San Antonio Missions National Historical Park was established to preserve and interpret the chain of Spanish missions that were built along the San Antonio River in the 18th century. This river contains a vital natural resource element - water. The existence of water dictated where a mission was established. Water from the river was diverted into eighteenth century acequias (irrigation ditches, still in operation) to serve the mission communities.
Today, just south of downtown San Antonio (where most of the park is located), is a wide, straight river channel built where the once serpentine, flood-prone waters of the San Antonio River had run. A comprehensive, multi-year project by the City of San Antonio, Bexar County, San Antonio River Authority (SARA), the U.S. Army Corps of Engineers (USACE) and the San Antonio River Foundation was completed in 2013 that restored and enhanced 10 miles of the San Antonio River south of in flood control, amenities, ecosystem restoration and recreational improvements. Remnants of the old river channel still remain.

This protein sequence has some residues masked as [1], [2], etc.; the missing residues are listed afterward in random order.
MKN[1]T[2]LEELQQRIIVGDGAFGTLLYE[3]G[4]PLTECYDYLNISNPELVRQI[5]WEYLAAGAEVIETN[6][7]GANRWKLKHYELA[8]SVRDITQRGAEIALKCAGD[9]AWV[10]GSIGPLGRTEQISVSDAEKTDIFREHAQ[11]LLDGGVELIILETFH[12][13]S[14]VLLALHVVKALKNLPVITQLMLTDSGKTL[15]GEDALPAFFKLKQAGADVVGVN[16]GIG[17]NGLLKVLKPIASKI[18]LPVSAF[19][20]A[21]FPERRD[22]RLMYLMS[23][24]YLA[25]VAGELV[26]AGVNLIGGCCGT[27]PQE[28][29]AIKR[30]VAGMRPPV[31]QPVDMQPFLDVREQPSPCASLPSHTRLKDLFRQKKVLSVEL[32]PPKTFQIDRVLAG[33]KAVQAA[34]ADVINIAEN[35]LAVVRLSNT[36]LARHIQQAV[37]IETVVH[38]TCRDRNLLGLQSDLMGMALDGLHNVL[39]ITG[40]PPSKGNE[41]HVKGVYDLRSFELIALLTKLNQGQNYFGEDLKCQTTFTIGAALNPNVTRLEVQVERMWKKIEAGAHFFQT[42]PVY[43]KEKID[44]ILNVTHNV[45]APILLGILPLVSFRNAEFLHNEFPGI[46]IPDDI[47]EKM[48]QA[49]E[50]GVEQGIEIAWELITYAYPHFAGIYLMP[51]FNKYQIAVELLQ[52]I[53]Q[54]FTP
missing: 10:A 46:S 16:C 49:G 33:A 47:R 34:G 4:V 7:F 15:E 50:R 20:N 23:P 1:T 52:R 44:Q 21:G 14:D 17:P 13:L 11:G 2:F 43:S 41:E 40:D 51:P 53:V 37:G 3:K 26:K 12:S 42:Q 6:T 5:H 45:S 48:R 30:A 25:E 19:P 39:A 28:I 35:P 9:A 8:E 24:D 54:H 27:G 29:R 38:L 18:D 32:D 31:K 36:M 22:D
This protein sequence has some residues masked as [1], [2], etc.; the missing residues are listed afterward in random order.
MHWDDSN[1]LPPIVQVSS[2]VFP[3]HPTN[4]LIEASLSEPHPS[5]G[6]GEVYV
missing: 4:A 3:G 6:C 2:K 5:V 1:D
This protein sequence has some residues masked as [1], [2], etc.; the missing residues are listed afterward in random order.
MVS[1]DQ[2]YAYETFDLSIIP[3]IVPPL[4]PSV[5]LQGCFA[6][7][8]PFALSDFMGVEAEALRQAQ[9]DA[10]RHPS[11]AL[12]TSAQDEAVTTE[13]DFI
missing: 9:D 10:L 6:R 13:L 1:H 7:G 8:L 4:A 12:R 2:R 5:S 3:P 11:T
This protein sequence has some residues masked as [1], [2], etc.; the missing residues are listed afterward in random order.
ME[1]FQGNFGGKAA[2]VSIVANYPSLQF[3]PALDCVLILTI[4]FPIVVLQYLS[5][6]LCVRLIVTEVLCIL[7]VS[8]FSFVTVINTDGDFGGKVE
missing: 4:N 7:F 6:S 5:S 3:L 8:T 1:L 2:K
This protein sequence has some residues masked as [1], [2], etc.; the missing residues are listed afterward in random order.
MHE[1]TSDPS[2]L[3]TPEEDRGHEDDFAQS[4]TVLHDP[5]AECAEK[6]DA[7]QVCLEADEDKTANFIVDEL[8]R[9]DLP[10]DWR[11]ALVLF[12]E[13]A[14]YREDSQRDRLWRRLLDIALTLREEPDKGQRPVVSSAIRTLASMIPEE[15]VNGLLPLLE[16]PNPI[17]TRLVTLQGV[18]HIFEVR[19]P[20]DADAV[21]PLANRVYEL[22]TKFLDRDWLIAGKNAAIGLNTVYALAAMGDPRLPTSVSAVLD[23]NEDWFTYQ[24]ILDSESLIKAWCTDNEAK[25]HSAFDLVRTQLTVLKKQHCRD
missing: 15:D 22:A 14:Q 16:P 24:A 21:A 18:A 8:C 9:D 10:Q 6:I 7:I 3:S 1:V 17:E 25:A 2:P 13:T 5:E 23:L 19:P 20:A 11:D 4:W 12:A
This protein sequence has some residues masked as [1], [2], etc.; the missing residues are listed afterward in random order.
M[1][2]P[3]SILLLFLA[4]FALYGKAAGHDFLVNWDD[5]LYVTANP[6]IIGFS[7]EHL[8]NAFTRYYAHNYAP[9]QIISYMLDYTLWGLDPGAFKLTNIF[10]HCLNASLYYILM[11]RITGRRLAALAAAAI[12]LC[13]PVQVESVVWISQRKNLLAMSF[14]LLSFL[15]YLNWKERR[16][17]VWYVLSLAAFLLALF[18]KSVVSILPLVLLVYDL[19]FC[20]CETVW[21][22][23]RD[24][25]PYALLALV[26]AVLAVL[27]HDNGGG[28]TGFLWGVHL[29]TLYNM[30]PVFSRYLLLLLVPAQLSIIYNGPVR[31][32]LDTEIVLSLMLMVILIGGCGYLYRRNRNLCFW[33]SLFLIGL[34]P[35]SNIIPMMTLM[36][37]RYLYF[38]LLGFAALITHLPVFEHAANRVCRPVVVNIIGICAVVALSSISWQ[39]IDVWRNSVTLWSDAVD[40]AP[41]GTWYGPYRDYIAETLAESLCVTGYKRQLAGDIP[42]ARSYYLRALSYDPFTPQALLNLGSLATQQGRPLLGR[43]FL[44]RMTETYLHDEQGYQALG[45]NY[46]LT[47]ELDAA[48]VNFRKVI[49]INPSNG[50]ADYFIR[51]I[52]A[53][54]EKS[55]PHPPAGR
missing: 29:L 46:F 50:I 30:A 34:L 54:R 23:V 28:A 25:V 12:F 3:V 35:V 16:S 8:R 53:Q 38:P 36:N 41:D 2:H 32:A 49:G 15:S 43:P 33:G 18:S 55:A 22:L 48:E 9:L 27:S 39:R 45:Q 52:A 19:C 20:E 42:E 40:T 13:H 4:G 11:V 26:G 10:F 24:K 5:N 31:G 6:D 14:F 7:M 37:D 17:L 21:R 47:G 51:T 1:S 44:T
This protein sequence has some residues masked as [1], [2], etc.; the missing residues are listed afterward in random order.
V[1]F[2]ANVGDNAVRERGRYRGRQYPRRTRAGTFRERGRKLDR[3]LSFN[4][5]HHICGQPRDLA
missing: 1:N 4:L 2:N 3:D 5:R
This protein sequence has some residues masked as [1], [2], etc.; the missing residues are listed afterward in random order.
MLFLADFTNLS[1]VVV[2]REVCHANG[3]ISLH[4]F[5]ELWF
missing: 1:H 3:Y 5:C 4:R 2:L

Now, as then, water plays an important role in the park and community. It flows in the acequias and is used in a historic grist mill at Mission San José to grind grain and to water croplands at the San Juan Demonstration Farm. It is also vital to park natural resources. The park is partnering with local agencies that manage water in the San Antonio River in an effort to improve water quality.
Streamside (riparian) areas along the San Antonio River and the acequias are oases of unique vegetation that provide excellent wildlife habitat. Fish, amphibians, and many species of birds depend of these habitats. Other vegetation communities in the park besides riparian include scrubland, upland woodland, and old fields (grasslands in various stages of succession).